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     Home > Justice and Peace >  2013-11-04 15:58:35
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Marginalised groups have stubbornly high rates of HIV



November 04, 2013 - HIV epidemics are becoming more concentrated in marginalised groups such as sex workers, drug users and gay men, and could defy global attempts to combat AIDS without a change in attitudes, according to a U.N. special envoy. Michel Sidibe, formerly head of UNAIDS and now tackling HIV and AIDS in Eastern Europe, says he would like to be able to celebrate without reservation vast global progress made in the past decade, but stubborn infection rates and alarming growth of outbreaks in hard-to-reach populations make that difficult. The risk, he says, is that as the world turns the tide of the generalised global AIDS epidemic, the virus will return to being a disease that plagues only certain groups, and the political will to overcome it there may fade. "If we do not address the roots of the problem, if we do not address stigma, discrimination and inappropriate legislation, if we don't look at these people from a public health perspective, rather than from a delinquent, criminal perspective as we do now, then the trend will only go on," Sidibe said in an interview. "Then the AIDS epidemic will become more and more a sum of these concentrated epidemics."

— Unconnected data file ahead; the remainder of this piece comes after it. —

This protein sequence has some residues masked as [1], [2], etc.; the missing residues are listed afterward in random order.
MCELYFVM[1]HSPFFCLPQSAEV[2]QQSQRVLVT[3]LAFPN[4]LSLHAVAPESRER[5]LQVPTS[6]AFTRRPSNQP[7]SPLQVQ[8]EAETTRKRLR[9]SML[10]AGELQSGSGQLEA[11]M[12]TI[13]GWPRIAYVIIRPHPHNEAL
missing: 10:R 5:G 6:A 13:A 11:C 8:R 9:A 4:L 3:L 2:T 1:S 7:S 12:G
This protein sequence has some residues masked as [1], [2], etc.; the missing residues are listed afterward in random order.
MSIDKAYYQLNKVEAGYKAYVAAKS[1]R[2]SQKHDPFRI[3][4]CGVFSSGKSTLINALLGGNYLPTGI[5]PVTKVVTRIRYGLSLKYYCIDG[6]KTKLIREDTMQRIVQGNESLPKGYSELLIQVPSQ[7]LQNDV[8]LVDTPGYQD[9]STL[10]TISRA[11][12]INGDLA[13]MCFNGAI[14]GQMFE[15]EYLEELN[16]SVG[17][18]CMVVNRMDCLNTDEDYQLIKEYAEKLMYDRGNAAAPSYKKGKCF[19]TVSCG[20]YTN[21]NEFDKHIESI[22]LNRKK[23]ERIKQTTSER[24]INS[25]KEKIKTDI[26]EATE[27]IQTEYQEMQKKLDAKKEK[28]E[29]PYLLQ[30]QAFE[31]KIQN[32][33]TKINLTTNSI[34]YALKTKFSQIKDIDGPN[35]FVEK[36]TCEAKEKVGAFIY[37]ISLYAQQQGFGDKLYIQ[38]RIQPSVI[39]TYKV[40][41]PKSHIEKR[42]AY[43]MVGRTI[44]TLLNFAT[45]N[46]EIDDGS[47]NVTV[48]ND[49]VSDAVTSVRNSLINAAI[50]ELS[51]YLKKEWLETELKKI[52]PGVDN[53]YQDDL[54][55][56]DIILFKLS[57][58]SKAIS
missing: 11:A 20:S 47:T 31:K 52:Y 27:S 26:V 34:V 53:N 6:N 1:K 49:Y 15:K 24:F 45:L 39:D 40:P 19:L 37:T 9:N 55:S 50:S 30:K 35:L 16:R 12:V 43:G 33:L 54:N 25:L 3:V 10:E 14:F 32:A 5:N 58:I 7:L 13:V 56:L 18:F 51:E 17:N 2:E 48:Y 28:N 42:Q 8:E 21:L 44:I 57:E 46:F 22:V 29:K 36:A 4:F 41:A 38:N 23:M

Some 35.3 million people worldwide are infected with the human immunodeficiency virus (HIV) that causes AIDS, but the rising number of patients reflects great strides in recent years in developing sophisticated HIV tests and combination AIDS drugs and getting them to many of those who need them to stay alive. The annual AIDS death toll is falling, dropping to 1.6 million people in 2012, down from a peak of 2.3 million in 2005, and there are also steadily declining rates of new HIV infections: a third fewer in 2013 than in 2011. The progress has generated much hope - and many headlines - about the possible end of AIDS, or a potential world without HIV, or the chance of an AIDS-free generation, in our lifetimes. Sidibe refers to this - both the progress and the hope – as "extraordinary". "I'm really concerned about the future of the AIDS epidemic, especially at a time when we are perhaps a little too optimistic because of the huge progress we are making from a technological and scientific perspective," he said. (Source: Reuters)




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